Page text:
C Hill

  5. joan
    Jun 5th 2014, 8:13 pm

    Hi Mary,

    Thank you for your courageous letter which eloquently explains your situation. I hope Jeremy Hunt will be bold enough to respond to himself.

    Hospital cleaners ensure patient safety and contribute a towards high quality care in a clean environment that reduces risk of hospital acquired infection. A clean environment will also lead to patients recommending their friends and family to the hospital. This clearly demonstrates how valuable your role is. Therefore you and other workers in N’S deserves to be adequately renumerated. You are worth more than 1% and deserve more than 1% and I hope you get it.

    All the best for a positive outcome – Joan

  6. Joanne Hutchinson
    Jun 5th 2014, 10:48 pm

    An excellent letter Mary.
    Having a rather complicated medical condition I have had my fair share of hospital visits in my time and have the up most respect for all those working in hospitals. I think Hunt dismissing a 1% pay rise is an indication as to the different world they live in. I worked as a carer in nursing and residential homes for a few years and also got little more than the minimum wage. Your job is so important in keeping hospitals safe and hygienic for patients and those working there, but I also know that often your quick chat or even warm smile to a lonely or scared patient can mean so much.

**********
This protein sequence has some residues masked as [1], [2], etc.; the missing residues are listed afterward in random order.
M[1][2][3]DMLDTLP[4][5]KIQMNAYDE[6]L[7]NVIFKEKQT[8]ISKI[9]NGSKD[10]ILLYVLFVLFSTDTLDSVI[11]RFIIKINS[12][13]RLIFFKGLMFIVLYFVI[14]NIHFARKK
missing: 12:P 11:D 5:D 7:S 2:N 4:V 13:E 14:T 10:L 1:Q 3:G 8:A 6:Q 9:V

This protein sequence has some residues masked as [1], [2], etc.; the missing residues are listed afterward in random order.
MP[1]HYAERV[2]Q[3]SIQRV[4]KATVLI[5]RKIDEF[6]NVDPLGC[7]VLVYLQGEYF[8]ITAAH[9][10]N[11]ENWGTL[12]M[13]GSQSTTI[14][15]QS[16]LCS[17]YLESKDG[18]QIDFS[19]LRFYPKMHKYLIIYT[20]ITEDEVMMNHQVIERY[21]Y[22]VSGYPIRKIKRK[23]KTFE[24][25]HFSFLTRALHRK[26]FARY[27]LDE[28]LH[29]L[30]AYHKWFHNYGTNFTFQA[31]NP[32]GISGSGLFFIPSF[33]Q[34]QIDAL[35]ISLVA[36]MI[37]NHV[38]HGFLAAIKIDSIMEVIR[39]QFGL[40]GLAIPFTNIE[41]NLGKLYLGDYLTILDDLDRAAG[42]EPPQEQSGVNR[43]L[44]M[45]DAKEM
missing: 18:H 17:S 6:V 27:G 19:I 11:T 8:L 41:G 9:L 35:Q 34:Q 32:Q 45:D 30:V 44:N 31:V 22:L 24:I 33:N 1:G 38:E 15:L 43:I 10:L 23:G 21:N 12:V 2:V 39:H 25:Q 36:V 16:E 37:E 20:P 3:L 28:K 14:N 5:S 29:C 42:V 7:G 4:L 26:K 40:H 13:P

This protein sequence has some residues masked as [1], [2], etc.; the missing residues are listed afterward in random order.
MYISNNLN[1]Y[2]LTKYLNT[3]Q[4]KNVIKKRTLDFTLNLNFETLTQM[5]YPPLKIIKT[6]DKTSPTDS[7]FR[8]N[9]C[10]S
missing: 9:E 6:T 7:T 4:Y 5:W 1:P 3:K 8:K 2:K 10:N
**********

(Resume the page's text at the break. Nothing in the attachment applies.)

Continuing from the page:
As a public sector worker myself we all need to stick together and get a fair increase in pay relevant to the cost of living.

    Keep fighting and God bless.

    Jo Hutchinson.

  7. Robert Wootton
    Jun 5th 2014, 10:55 pm

    Until a government removes the “market” from the NHS and establishes a range/spine of hourly rates of 5 to 1 ( the lowest paid earns 1/5th of the highest paid person(s) in the NHS) then I don’t think you will get any joy from his reply to your letter.

    I was a cleaner in a NHS hospital. I was put on bedwashing. I was given induction training on how to do it. The whole process took 45 minutes. After a few weeks I got the tjme down to 35 minutes. However, my boss said I needed to get the time taken down to 15 minutes. This is not possible. I left that employment.